Fractures of the acetabulum are usually diagnosed by conventional radiography, axial CT, and three-dimensional CT (3D CT).11 Whole-body MDCT is the most commonly performed technique evaluating patients with polytrauma.12 The high-quality thin-section axial CT data obtained during initial scanning can be used to perform coronal and sagittal multiplanar reconstructed (MPR) images, and surface-rendered three-dimensional (3D) reconstructions.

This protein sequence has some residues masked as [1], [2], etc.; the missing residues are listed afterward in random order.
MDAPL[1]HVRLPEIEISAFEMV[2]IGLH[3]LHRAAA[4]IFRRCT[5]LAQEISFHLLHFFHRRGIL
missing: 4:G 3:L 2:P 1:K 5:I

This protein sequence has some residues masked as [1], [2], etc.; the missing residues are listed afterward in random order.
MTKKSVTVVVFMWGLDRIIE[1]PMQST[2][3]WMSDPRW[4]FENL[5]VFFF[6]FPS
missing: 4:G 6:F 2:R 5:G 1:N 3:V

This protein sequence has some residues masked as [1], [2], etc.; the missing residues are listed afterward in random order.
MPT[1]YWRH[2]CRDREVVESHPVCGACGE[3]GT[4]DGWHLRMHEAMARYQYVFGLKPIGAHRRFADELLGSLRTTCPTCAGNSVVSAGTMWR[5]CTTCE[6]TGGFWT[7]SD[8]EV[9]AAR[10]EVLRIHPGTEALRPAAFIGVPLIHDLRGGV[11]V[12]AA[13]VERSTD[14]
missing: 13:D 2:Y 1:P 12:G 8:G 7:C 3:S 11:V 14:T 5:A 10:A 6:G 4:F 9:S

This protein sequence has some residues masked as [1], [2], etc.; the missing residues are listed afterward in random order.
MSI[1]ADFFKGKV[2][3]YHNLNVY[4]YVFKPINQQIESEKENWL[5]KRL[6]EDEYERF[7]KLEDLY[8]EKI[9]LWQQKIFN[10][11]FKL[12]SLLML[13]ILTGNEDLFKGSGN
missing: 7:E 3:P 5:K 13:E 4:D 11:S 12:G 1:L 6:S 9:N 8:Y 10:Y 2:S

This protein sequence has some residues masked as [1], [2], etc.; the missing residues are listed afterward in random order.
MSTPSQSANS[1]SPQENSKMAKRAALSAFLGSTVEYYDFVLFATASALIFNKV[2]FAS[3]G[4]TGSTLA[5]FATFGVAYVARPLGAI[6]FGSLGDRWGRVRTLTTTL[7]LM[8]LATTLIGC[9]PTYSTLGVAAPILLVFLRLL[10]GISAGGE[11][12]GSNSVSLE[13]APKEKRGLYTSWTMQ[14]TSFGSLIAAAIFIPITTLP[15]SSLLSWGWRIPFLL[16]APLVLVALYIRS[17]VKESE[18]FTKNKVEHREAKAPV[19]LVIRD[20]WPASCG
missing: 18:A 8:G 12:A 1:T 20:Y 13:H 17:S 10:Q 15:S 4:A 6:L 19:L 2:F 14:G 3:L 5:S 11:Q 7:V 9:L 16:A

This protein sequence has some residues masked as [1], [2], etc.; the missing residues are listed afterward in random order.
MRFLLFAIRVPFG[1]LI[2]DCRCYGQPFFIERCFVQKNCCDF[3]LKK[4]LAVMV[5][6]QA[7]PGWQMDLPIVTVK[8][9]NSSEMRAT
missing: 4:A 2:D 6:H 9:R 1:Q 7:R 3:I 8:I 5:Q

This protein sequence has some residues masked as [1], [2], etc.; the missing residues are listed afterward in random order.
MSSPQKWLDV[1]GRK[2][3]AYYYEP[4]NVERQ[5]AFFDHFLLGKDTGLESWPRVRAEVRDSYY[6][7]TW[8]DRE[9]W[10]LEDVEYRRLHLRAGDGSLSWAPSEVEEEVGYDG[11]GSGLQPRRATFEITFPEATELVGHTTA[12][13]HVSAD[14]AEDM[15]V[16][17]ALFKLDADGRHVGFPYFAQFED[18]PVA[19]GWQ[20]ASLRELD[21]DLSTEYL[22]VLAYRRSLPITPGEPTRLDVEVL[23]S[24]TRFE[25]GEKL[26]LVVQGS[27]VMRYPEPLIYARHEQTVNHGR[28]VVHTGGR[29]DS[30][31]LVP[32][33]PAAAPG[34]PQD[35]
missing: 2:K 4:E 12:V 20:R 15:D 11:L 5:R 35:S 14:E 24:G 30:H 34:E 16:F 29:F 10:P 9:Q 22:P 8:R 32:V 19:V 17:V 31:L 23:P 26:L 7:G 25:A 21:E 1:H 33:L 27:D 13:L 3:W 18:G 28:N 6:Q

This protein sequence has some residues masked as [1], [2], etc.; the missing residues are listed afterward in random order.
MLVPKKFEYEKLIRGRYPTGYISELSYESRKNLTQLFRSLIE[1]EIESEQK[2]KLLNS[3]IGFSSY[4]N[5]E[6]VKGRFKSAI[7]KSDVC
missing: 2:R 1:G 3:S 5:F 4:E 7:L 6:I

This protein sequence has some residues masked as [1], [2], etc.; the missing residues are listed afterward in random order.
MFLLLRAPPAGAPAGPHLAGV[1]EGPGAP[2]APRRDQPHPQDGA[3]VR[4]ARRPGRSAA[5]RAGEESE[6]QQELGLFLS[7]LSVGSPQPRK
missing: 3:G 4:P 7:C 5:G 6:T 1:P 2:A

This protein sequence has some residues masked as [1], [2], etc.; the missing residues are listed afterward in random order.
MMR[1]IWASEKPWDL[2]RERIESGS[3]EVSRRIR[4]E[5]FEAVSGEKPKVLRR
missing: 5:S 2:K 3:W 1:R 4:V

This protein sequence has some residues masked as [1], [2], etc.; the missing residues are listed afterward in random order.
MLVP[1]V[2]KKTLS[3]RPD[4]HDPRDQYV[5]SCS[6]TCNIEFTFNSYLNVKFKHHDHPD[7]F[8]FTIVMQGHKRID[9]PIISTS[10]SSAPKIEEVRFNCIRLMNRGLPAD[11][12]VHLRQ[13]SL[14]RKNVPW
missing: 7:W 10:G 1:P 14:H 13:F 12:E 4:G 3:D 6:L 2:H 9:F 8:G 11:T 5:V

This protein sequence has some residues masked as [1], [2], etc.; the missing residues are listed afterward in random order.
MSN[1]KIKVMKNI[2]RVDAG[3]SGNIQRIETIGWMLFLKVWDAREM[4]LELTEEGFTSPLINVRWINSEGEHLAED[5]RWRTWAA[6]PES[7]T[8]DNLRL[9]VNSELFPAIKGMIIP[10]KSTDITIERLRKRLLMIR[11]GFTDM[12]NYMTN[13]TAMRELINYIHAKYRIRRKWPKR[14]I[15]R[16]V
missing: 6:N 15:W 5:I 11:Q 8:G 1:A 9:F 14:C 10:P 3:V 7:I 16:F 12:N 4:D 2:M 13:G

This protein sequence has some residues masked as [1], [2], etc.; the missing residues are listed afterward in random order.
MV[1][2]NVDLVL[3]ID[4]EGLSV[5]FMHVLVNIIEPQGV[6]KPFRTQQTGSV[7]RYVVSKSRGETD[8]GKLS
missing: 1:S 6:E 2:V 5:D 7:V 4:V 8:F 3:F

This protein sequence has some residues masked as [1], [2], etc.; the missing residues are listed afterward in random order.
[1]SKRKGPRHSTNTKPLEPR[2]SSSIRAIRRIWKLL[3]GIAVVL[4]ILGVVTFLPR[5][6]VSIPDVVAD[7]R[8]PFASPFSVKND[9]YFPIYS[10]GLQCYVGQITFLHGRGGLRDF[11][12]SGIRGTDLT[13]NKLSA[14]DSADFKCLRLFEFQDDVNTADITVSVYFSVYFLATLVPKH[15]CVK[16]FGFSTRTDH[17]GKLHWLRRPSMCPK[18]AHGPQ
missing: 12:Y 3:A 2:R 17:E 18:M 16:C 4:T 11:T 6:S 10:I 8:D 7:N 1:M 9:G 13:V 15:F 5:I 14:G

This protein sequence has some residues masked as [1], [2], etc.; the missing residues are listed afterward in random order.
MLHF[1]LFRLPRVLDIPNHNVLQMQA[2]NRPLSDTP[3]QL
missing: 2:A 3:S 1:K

The complex anatomy of the acetabulum makes accurate depiction of the fracture type and the true extent of the fracture difficult by conventional radiographs and axial CT images. However, axial CT is extremely sensitive in detecting fractures, especially subtle nondisplaced fractures.11,13 For fracture pattern identification on axial CT images, the complex three-dimensional anatomy of the acetabulum requires a thorough mental integration of multiple axial images to provide an accurate classification of the complex fracture patterns.14 Nevertheless, diagnostic errors remain common, particularly among inexperienced surgeons and radiologists due to the complicated nature of acetabular fractures that traverse the complex anatomy of acetabulum in various directions.15